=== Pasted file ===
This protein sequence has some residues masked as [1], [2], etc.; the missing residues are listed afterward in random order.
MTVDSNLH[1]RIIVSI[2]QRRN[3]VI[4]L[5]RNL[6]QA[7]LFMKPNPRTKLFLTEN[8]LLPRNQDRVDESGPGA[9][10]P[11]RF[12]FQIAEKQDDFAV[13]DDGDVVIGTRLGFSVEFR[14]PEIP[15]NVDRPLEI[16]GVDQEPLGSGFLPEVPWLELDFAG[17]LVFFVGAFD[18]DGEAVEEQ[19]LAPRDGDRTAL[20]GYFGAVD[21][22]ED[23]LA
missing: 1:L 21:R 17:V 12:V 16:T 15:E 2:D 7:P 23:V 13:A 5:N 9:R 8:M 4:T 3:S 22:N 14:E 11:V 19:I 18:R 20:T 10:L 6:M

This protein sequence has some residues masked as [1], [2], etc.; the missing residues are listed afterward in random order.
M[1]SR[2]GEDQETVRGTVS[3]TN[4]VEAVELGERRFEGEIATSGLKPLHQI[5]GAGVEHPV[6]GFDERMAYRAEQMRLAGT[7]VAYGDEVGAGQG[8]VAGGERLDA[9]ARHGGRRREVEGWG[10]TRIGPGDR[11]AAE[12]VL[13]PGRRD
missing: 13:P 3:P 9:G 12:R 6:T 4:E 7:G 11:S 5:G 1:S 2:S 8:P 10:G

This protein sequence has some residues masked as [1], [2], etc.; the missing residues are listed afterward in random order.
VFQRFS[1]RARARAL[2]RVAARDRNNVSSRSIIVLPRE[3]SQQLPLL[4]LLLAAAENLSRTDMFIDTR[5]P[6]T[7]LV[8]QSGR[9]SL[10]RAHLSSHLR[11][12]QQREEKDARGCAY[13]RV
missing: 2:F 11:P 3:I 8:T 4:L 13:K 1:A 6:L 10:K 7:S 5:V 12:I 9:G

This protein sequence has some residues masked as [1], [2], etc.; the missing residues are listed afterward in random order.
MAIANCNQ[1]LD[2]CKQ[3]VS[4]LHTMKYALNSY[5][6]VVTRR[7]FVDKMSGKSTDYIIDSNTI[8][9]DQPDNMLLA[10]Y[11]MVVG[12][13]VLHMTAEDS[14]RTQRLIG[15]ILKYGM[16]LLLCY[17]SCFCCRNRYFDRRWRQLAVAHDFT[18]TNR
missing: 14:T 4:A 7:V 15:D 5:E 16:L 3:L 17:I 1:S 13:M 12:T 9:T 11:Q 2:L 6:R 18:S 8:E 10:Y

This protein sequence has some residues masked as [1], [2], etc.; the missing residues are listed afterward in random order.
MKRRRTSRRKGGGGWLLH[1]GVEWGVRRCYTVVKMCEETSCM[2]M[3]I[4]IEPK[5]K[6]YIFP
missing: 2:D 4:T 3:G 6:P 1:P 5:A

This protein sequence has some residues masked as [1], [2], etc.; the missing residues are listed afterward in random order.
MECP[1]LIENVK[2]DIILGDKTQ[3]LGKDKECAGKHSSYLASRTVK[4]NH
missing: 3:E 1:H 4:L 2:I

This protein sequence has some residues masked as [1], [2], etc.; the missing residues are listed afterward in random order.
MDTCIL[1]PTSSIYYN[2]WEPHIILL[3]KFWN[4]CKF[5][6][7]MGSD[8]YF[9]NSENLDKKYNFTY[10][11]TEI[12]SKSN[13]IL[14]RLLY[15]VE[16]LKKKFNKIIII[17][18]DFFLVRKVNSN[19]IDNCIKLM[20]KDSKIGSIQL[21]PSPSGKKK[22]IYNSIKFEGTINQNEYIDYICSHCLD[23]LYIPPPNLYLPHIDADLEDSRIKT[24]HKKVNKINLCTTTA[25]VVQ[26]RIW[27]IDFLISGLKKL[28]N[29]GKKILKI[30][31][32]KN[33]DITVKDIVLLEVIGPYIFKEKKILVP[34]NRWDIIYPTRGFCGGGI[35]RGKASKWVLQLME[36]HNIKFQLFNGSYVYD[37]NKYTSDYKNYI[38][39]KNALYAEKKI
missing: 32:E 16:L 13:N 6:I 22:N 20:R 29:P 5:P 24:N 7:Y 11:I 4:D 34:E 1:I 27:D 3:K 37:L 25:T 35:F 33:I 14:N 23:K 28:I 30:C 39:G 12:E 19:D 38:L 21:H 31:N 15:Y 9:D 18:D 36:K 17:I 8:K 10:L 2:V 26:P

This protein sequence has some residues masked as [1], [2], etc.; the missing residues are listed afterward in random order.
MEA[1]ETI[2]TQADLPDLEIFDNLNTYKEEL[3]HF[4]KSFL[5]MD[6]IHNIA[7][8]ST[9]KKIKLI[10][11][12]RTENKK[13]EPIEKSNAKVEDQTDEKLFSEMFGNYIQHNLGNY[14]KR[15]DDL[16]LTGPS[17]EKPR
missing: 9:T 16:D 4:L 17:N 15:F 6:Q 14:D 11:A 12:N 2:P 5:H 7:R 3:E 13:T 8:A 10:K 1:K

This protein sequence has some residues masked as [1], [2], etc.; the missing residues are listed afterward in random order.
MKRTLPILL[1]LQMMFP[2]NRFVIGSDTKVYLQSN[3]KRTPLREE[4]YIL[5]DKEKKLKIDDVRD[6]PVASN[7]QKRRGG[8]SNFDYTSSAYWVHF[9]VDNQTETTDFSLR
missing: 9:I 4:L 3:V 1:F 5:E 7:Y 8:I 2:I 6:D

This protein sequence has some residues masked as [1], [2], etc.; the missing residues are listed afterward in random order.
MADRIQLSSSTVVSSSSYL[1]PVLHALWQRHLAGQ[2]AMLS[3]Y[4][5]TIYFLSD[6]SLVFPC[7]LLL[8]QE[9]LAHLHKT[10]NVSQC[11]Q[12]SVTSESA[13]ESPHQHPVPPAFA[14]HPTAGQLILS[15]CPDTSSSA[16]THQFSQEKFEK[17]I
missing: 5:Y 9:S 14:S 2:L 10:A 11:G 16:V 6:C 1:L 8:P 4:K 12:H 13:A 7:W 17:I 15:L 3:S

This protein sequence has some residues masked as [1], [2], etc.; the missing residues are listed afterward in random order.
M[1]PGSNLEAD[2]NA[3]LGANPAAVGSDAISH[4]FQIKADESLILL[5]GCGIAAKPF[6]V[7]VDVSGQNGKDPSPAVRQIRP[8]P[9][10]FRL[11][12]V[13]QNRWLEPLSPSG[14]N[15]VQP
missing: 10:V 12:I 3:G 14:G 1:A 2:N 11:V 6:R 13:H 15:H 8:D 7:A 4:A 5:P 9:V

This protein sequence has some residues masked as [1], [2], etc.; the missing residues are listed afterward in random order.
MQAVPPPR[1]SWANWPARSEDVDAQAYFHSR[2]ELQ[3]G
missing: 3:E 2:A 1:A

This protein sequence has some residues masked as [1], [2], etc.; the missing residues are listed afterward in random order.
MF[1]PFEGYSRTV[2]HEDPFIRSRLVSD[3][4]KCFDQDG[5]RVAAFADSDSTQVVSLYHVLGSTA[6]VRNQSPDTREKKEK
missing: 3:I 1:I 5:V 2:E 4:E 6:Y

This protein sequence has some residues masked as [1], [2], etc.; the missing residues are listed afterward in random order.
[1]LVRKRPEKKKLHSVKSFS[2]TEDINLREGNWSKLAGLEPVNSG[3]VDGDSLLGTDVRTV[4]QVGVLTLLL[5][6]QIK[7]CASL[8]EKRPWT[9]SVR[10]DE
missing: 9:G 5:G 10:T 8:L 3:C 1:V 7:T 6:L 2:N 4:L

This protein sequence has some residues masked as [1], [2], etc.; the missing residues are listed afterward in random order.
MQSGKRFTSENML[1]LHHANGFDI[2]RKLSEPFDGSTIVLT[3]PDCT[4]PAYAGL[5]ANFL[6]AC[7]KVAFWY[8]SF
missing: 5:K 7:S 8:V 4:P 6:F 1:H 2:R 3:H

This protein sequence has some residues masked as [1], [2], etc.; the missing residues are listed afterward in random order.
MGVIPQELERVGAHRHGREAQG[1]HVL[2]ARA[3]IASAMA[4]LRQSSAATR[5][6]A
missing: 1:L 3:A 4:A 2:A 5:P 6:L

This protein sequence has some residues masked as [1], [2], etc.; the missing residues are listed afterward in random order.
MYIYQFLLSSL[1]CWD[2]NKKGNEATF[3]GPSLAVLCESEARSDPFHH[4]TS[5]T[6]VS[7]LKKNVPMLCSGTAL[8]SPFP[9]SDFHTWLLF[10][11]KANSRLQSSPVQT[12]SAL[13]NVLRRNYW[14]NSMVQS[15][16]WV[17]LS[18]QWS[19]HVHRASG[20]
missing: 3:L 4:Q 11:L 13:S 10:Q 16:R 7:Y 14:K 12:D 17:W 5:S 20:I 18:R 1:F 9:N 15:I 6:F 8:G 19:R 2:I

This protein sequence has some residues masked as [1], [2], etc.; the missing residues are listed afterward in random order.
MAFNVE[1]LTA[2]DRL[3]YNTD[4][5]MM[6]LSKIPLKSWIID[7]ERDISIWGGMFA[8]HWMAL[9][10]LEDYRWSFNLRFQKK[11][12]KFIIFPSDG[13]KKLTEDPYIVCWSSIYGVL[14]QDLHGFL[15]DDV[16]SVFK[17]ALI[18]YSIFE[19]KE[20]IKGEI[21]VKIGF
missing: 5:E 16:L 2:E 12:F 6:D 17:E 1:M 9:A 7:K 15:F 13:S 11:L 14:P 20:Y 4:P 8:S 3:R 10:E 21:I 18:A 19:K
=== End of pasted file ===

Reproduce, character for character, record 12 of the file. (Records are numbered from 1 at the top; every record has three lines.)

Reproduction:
This protein sequence has some residues masked as [1], [2], etc.; the missing residues are listed afterward in random order.
MQAVPPPR[1]SWANWPARSEDVDAQAYFHSR[2]ELQ[3]G
missing: 3:E 2:A 1:A